A surfeit of moderation?

I’m not an islamophobe – at least I hope I’m not – but boy do some things about Islam really scare me. I want to understand these people, there are many things about them and their commitment that I admire, but they really do confuse me.

I live in Ireland and I cannot see any evidence of islamophobia here – they have their mosques, our President recently visited their splendid Islamic centre in Dublin and spoke very warmly and encouragingly to them. Significantly however, I thought, she encouraged them to try to help us to understand them more. We certainly need that help – and it is not always forthcoming.

Not many weeks before that address from the President I nearly choked on my Wheetabix one morning when I read a quote from a moderate spokesperson for the Islamic community here. He was talking about the experience of living in this country and how in general things were good for them. However at times, he said, things can get a little tense – like in the aftermath of the “incidents” in September, 2001 in New York and Washington, and the later ones in Madrid, London and Bali. “Incidents”? I looked again. Yes, that was the word he used. What, I asked, is going on in a mind like that? I can think of a thousand words which I would find to describe any one of those horrific atrocities before I would choose the word he chose. I wondered why – and I am still wondering. Does he really think these were mere incidents in the lives of ordinary people or is he using this word because he is looking over his shoulder to see who among his own people might be listening and weighing up what he is saying, finding it wanting in commitment?

To me there is still a huge question mark over the relative silence among what is described as the moderate Islamic world about the numerous “incidents” perpetrated in the name of the Islamic faith. There are those who deny that this has anything to do with faith but that is naive in the extreme. It may be a perversion of faith but if a 12-year-old boy is put on video slicing off the head of his enemy in a ritual execution, calling out at the same time, “God is great”, religion is at the heart of it. The Daily Telegraph reported: “The film, overlain with jihadi songs, then shows him hacking at the man’s neck, before exclaiming: ‘God is great!’ and hoisting the severed head by the hair.”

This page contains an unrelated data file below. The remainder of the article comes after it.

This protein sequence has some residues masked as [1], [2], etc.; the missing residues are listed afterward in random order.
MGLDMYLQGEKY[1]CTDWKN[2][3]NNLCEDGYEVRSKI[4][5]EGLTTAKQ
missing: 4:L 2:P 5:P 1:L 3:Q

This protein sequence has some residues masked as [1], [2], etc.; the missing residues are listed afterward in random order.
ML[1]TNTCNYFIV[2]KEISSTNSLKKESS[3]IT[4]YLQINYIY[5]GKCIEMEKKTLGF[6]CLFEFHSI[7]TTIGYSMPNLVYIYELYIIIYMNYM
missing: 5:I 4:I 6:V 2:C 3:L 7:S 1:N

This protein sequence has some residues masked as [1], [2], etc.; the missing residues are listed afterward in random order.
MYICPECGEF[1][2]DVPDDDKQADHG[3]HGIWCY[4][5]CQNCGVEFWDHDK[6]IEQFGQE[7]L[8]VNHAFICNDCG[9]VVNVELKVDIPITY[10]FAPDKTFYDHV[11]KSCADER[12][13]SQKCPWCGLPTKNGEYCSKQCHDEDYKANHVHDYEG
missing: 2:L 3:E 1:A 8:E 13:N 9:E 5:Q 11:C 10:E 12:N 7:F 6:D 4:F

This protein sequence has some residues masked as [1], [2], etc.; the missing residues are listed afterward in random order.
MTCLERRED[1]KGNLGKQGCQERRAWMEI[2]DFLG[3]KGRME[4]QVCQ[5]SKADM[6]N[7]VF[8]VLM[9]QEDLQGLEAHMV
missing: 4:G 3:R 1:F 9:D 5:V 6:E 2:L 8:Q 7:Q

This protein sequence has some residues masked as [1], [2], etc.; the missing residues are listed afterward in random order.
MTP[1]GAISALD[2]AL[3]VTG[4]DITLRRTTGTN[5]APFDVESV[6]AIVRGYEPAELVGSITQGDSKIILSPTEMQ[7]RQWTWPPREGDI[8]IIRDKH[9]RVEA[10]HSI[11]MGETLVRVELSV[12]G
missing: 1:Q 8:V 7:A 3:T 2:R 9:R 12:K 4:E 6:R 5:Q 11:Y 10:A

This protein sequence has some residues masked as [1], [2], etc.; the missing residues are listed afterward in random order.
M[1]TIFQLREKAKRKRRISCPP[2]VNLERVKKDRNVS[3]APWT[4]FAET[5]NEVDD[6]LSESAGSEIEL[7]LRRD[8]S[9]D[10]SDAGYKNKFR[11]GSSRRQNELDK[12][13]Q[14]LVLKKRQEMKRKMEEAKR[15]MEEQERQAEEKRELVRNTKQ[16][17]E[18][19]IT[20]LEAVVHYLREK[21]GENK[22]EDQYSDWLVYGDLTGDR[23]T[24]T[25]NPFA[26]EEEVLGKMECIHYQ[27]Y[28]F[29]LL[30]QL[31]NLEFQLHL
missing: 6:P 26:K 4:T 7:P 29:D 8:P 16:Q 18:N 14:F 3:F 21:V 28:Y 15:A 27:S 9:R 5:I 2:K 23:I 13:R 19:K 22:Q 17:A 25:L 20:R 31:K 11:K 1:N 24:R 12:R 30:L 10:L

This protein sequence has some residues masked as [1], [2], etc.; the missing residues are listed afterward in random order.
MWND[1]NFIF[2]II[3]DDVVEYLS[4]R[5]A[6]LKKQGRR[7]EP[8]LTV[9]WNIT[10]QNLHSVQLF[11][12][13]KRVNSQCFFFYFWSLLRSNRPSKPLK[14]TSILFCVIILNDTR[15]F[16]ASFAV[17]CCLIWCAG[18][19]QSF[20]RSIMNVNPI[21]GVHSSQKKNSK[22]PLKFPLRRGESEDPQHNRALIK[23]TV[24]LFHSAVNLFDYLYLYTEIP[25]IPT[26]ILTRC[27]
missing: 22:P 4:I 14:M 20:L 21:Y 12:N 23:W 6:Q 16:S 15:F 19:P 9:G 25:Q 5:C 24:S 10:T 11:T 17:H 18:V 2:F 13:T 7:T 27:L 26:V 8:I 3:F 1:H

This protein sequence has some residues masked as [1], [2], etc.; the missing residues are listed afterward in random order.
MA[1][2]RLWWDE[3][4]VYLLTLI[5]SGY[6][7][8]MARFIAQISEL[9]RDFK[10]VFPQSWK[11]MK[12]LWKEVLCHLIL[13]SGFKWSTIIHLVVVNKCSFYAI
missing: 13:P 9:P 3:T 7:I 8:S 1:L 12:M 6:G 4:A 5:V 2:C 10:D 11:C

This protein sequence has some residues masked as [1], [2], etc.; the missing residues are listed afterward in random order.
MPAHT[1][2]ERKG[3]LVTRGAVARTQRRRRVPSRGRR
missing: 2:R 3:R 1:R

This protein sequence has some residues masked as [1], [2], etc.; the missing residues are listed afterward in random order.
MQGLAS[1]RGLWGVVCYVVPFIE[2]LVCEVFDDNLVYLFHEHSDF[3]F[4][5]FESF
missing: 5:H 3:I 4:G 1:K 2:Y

Where is the outcry? Why are there not statements of outright rejection coming from around the Islamic world? Why are there not mass demonstrations proclaiming “Not in my name and certainly not in God’s name do you do this”?

Nearer home this week we heard Scotland Yard’s Peter Clark, head of its counter-terrorism command, appealing again for help from within the Islamic communities in Britain to protect the British people against more terrorist attacks. Is the root of this reticence a tacit support for the terrorist or is it the effect of terror itself within these communities?

All this reminds me of an encounter with a student from Eastern Europe 30-odd years ago. He was doing post-graduate work here in Dublin. He was open and friendly in all things until it came to anything which touched on the politics or way of life in his own communist controlled country. He was not a communist but clearly he was afraid to say anything which might be negatively interpreted back home – and he wasn’t taking any risks that anything he might say should reach back home. It wasn’t that his life was necessarily at risk, but he certainly felt that his state-funded studies and his promising career back home were at risk.Militant Islam is an even more ruthless and lethal controlling agent than Communism ever was. That it draws on the great and inherently good power of religious conviction makes it even more lethal.

We must pity the unfortunate moderate Islamist who wants to practice a benign version of his faith. We might hope that one day the inherently false religion which is manifested in the malign version of the militants’ Islam will implode as Communism did. Do we hope in vain? Our hope would be stronger if we could see some of the courage among moderate Islamists that we did among the dissidents who helped contribute to the fall of Communism.